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As an exercise, the code block below intends to recursively go through a string and remove all the of the "x" characters. It does that, but I would like to keep track of the newStr without passing it as a parameter in the method. Is there anyway to move it into the method body?


public static String deathToX(String str, String newStr) {  
    //look for x char
    if(str.substring(0, 1).equals("x")) {
        //do nothing
    } else {
        //add non-x char to newStr
        newStr += str.charAt(0);

    if(str.length() == 1) {
        return newStr;

    return deathToX(str.substring(1), newStr);

public static void main(String[] args) {
    System.out.println("Return: " + deathToX("xnoxmore", ""));
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Is this a homework assignment? There are many easier and more efficient ways to do this, if you're not constrained in your approach to the problem. –  Louis Wasserman Feb 5 '12 at 20:33
No, not homework. I'm just trying to practice writing recursive methods, so the restrictions are self-imposed. Although I am aware that this is a much easier problem to solve if I were not tied to writing it as a recursive method. –  gryb Feb 5 '12 at 20:36

3 Answers 3

Well, you could change the code to:

public static String deathToX(String str)
    // Termination case
    if (str.length() == 0)
        return str;
    // Work out whether or not we want the first character
    String prefix = str.startsWith("x") ? "" : str.substring(0, 1);

    // Let the recursive call handle the rest of the string, and return
    // the prefix (empty string or the first character) followed by the
    // x-stripped remainder.
    return prefix + deathToX(str.substring(1));

Is that the sort of thing you were thinking of?

Of course, this is a horribly inefficient way of doing string manipulation, but I assume you're more interested in the recursive nature of things.

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I'm not sure newStr is being used at all, in this new version. –  Louis Wasserman Feb 5 '12 at 21:12
@LouisWasserman: Doh, yes, I meant to remove that :) –  Jon Skeet Feb 5 '12 at 21:22
I was going to edit your solution, but then I saw that someone else had done that change, and you had added newStr back in a second edit...so I decided to leave it up to you. I wasn't positive how that social protocol works here on SO... –  Louis Wasserman Feb 5 '12 at 21:23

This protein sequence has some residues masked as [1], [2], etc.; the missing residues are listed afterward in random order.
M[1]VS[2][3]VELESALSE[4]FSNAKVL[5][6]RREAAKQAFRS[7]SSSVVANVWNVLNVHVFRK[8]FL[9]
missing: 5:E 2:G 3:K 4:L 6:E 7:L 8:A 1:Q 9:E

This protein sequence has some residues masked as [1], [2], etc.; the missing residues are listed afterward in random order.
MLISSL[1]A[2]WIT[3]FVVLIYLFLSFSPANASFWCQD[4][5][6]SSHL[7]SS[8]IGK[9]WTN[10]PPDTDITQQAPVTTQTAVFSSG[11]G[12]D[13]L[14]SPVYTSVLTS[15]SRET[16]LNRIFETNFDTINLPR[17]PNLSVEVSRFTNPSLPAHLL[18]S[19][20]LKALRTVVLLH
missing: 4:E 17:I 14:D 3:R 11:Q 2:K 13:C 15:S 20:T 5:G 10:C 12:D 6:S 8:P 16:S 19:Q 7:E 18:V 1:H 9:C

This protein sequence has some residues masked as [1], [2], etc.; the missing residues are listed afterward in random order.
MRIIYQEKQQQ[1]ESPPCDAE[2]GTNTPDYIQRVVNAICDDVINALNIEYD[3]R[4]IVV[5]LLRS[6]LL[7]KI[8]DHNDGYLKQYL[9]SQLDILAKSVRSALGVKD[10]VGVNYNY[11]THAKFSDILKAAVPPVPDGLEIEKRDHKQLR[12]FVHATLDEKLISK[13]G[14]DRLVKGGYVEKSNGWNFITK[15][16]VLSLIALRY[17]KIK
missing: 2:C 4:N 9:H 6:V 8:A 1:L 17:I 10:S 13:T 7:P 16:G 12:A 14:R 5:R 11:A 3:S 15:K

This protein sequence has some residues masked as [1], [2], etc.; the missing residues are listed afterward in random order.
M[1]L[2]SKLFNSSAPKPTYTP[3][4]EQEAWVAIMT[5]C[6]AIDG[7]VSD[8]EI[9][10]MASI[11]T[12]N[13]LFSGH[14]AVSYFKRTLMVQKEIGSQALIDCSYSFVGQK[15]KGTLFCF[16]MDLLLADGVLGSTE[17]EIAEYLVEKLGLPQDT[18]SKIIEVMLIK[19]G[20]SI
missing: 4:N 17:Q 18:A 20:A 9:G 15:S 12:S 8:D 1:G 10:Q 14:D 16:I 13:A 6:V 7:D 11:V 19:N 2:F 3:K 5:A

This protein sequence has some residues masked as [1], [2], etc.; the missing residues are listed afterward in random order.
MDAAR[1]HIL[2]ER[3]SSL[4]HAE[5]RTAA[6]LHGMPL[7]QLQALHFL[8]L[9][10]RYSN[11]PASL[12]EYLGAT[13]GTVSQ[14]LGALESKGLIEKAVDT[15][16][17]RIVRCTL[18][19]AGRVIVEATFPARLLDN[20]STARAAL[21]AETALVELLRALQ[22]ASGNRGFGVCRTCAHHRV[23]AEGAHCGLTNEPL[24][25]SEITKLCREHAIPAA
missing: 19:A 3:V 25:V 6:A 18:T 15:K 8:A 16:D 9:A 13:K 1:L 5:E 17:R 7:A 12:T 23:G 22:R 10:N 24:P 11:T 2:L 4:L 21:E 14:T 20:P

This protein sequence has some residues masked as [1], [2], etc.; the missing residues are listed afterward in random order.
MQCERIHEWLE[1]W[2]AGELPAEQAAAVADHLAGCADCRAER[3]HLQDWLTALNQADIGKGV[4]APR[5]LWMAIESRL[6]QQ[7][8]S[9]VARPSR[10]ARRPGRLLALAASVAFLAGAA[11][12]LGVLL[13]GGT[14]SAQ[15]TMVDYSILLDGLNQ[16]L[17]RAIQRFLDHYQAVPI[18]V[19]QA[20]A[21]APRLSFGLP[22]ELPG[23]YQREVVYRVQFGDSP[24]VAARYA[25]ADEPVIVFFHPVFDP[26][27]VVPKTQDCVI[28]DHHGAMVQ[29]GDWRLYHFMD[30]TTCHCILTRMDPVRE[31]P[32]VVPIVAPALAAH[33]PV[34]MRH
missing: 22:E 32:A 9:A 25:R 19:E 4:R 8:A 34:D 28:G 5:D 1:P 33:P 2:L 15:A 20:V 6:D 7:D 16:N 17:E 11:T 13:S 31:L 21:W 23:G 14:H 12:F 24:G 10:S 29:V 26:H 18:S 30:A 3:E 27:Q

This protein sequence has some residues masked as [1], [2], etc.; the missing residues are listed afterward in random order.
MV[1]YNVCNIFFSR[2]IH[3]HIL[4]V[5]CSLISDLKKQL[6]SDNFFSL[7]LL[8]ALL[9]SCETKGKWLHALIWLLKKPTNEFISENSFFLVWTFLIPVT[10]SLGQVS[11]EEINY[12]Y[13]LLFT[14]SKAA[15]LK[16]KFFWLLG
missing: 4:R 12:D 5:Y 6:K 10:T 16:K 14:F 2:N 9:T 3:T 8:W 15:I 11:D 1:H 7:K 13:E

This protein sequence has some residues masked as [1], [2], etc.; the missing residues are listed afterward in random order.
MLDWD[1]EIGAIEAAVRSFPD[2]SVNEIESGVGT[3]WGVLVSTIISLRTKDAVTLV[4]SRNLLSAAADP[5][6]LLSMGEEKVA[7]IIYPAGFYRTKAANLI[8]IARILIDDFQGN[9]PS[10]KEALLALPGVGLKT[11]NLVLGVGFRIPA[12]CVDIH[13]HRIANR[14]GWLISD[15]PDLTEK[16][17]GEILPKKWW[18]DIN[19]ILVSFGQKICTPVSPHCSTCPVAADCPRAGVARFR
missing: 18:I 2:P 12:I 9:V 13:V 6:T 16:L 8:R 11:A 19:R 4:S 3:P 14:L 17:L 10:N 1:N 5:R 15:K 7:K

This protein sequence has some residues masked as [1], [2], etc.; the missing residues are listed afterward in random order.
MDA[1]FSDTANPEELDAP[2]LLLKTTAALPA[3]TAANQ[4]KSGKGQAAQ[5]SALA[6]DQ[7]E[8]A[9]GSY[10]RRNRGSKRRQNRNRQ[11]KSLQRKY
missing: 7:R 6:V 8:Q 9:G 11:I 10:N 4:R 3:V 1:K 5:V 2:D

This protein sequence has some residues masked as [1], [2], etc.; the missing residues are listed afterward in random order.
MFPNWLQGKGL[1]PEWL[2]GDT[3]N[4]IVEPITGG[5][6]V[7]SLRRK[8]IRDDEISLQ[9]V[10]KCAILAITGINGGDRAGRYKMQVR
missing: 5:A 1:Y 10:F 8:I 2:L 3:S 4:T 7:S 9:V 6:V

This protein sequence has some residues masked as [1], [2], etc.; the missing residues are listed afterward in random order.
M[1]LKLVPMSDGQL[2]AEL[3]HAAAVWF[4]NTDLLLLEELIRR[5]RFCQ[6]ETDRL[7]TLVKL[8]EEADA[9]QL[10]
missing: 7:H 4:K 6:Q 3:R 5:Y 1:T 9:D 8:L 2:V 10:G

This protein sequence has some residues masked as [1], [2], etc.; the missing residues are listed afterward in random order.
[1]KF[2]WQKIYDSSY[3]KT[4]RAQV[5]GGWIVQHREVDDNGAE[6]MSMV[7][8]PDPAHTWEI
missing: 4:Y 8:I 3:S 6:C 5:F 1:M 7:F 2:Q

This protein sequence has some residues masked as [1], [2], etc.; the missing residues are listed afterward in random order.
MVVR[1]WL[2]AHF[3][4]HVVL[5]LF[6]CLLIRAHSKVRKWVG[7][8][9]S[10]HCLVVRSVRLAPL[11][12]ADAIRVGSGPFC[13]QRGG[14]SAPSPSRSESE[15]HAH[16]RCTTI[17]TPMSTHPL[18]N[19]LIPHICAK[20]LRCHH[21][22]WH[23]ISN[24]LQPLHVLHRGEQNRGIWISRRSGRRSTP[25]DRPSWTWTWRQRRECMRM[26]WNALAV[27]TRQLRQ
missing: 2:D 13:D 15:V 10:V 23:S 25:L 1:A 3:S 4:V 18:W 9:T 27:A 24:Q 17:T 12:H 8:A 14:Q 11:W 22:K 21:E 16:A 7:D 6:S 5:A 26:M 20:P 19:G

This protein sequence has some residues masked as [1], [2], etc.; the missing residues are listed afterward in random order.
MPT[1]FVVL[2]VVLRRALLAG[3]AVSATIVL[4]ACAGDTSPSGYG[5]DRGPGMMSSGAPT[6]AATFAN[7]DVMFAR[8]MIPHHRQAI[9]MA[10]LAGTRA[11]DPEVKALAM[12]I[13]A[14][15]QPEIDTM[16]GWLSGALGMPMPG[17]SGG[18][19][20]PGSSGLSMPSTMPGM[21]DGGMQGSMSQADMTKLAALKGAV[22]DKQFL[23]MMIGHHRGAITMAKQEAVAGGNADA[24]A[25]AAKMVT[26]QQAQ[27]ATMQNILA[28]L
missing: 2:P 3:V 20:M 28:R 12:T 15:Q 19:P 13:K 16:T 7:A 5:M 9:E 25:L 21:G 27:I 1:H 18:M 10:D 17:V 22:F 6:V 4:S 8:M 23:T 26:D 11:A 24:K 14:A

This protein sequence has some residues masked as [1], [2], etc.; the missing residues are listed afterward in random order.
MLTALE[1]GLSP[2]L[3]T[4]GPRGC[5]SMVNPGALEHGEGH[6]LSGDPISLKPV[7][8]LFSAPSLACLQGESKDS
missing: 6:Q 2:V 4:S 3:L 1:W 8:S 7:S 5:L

@LouisWasserman: I suspect it was just a matter of edits crossing, to be honest, while I was adding comments. –  Jon Skeet Feb 5 '12 at 21:44

I would like to keep track of the newStr without passing it as a parameter in the method.

Why? Passing the intermediary result into the function is often required in functional-style recursive programming. What I do is make a function that handles the bulk of the work and accepts the accumulator, and make a wrapper function that calls the previous one with the required starter value:

private static String deathToX0(String str, String newStr) {
    // the original implementation

public static String deathToX(String str) {
    return deathToX(str, "");

As an aside, you might not want to use a String for the intermediate result because of the copying involved. A StringBuilder would be faster.

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The short answer is yes... with recursion typically on the way down the tree you work out the bit at each level in this case blank or the current character. So the return statement should call itself recursively then at the bottom of the tree the answer you wanted is reconstructed by adding together the sections at each level.

public static String deathToX(String str){
    if (!str.isEmpty()){
        return (str.substring(0, 1).equals("x") ? "" : str.substring(0, 1)) + deathToX(str.substring(1));
        return "";

public static void main(String[] args){
    System.out.println("Return: " + deathToX("xnoxmore"));

In the sample above I used the shorthand if format to put it all on one line but you could expand it out. You should be able to see that the recursive function recurses on the return statement and I put in a special case for the last level. If you were to split it and put this levels answer in a local variable e.g. tmp then you would use:

return tmp + deathToX(str.substring(1));

Remember recursion means that the current execution is only paused until the lower ones finish so you can happily store info to recover on your way back up. Hope this helps :)

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